Tuesday, July 30, 2019

Retrospective #164:The Best Snack?

As a long time (33 year) Type 2 diabetic who, by diet mostly for the last 17 years, has pretty much controlled the disease (and gotten off most of my oral diabetes meds, except Metformin), I have long argued that snacks are unnecessary. If you haven’t eaten a Very Low Carb (VLC) breakfast and a no-carb lunch every day, as I did in the early years, you may doubt this. You may even say it is not credible. But as incredible as it sounds, it is absolutely true. You have to try this Way of Eating (WOE) to discover it for yourself. You will not be hungry between meals.
I do admit to snacking sometimes before supper, though. I like radishes with salt or celery with anchovy paste. Why? Not because of physical hunger or any other known nutritional need. I describe it as habit or nervous eating. I always ask myself if I am hungry before I do it. The answer is always “no,” but I do it anyway. Go figure!
So, in 2013, when I saw a column by the late David Mendoza in the Low Carb Diet News titled, “The Best Snack for Weight Loss and Diabetes, I was interested. Mendoza was a well-respected and widely read blogger who described himself as a “freelance medical writer, advocate, and consultant specializing in diabetes.” He had been a Type 2 diabetic since 1994 and started writing about it online in 1995. So, David Mendoza had credibility with me.
But after I read through his piece about the “best snack,” I felt his credibility was both tarnished and diminished, as I’ll explain. First, I want to point out some of the good stuff. Early on in his blog piece he emphasizes this:
“Unlike some other tasty nuts like cashews, almonds are much lower in carbohydrates, which are the part of our diet that is almost solely responsible for raising our blood sugar level. Nothing else in our diet is more important for managing our diabetes than keeping that level [carbohydrates] in check.”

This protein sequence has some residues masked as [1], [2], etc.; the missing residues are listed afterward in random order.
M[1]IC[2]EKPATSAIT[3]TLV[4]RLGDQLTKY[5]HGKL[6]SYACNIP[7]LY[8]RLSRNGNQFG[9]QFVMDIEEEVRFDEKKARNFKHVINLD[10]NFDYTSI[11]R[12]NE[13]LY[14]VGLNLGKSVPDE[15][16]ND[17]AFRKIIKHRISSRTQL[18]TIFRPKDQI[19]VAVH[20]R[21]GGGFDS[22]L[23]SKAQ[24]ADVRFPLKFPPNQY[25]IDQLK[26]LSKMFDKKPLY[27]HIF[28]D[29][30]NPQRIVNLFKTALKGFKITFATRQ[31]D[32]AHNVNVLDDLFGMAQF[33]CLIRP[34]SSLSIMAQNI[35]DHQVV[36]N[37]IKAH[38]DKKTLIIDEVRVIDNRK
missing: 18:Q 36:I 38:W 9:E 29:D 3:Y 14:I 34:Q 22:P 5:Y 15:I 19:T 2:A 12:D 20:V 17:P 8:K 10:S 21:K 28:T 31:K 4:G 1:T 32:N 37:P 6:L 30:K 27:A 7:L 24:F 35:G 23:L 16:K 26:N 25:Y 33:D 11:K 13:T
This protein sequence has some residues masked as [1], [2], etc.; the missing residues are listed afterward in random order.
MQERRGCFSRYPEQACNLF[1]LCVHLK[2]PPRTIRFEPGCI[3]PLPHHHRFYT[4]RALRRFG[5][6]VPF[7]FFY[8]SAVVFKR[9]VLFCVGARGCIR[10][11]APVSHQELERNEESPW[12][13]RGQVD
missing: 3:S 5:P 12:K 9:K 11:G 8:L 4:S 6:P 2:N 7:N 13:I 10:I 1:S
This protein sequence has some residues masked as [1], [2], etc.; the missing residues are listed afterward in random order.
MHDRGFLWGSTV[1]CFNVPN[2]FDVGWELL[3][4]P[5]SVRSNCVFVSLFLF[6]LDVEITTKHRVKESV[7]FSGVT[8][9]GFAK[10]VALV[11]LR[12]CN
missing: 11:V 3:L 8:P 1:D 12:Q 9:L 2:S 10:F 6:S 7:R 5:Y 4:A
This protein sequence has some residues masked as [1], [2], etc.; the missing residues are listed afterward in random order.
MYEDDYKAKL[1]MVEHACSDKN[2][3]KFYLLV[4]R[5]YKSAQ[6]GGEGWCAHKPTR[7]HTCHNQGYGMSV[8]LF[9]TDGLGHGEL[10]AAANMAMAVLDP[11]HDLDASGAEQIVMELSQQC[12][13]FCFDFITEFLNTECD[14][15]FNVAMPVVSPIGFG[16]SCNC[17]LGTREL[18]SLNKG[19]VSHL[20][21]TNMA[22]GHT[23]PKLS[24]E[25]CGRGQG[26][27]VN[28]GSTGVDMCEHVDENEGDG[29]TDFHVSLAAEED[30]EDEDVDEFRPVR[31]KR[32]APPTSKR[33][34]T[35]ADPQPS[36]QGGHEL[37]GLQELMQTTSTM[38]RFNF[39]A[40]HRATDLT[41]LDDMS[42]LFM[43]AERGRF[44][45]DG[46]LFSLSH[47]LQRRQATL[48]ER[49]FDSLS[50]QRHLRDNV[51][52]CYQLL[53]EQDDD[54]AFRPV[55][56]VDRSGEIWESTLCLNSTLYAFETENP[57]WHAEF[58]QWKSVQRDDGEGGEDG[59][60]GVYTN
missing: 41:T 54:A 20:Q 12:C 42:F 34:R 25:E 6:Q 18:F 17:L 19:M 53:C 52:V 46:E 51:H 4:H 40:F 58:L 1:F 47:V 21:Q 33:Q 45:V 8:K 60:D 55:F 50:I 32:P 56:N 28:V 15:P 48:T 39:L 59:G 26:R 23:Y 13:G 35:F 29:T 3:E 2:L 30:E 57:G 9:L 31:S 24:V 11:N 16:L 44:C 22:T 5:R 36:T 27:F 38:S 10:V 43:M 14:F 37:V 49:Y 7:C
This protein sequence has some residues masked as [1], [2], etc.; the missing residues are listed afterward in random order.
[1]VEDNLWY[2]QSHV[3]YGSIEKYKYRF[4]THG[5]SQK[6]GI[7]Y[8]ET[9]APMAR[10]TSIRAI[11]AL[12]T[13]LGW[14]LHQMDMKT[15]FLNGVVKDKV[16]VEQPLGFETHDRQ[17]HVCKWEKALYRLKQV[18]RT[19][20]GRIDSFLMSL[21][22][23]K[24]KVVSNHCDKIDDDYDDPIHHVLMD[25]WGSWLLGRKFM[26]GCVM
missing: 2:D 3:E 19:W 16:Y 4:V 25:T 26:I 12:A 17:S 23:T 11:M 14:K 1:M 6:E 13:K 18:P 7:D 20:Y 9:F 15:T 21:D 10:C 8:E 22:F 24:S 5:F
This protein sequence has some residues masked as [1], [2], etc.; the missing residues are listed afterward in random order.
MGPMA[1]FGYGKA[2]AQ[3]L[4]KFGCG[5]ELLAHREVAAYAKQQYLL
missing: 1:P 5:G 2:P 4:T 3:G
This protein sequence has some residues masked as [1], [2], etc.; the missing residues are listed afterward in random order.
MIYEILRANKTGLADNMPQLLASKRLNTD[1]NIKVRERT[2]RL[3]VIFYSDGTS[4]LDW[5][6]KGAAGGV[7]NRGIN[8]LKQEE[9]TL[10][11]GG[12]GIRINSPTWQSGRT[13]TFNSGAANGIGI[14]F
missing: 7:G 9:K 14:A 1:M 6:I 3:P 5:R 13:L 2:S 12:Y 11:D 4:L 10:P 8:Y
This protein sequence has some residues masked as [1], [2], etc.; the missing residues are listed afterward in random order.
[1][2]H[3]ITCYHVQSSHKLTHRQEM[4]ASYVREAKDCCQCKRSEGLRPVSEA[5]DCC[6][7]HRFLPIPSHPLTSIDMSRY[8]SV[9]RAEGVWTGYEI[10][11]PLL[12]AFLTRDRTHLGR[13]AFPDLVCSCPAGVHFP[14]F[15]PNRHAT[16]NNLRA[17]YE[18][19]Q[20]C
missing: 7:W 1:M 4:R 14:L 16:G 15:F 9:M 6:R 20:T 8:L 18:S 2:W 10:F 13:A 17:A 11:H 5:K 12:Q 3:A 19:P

Mendoza’s point about cashews and carbs is good. Cashews and pistachios (drats; I love them.) are both too high in carbs to be considered part of a healthy diet for Type 2 diabetics. He then goes on to make a pitch for almonds:
“Some other nuts have a somewhat more favorable ratio of those super-healthy monounsaturated to polyunsaturated fats than almonds. But I avoid them as a matter of taste. I can eat macadamia nuts nonstop until the container is empty, but my body gets so full that I can easily put on a few pounds. On the other hand, I don’t particularly appreciate the taste of other healthy nuts like pecans or walnuts.”
I certainly agree with his point about macadamia nuts. They’re also very expensive. (Does anybody know a source for buying macadamia nuts wholesale?) However, as I’ve stated before, for me the only basis for selecting which type of nuts to eat (besides carbs) is their Omega 6 content. In that respect, I disagree with Mendoza. Pecans are marginal at best and walnuts are simply verboten. In my opinion, the very best, excluding again cashews and pistachios because of their high carb content, are macadamia nuts, then hazelnuts (filberts), and then almonds.
Now, to the problem: It turns out, according to Mendoza, “the best snack for weight loss and diabetes” is almonds. And although Mendoza expresses a personal preference for raw almonds (which he keeps in the freezer to give them a little “crunch”), the study he cites is with roasted and salted almonds. The study, however, as Mendoza points out at the end, has a fatal flaw: it was funded by the Almond Board of California. Oh dear…
In the positive, Mendoza said, “A big strength of this study by Purdue University and Australian researchers is that it was randomized and controlled. This is a good-sized study conducted with the standard controls.”
But Mendoza cites 3 problems: 1) the funding source, “…although [the authors] report that they have no conflicts of interest;” 2) “… we still don’t know why the study participants who snacked on almonds didn’t gain weight.”; and 3) “…this was also a short study that couldn’t measure the long-term impact of snacking on almonds.”
Almonds could be my favorite snack too, but the study’s snack size, 1½ ounces (20 almonds) is 250 calories! That’s half a supper meal (for me). How can anyone hope to lose weight eating a 250-calorie snack on a regular basis?

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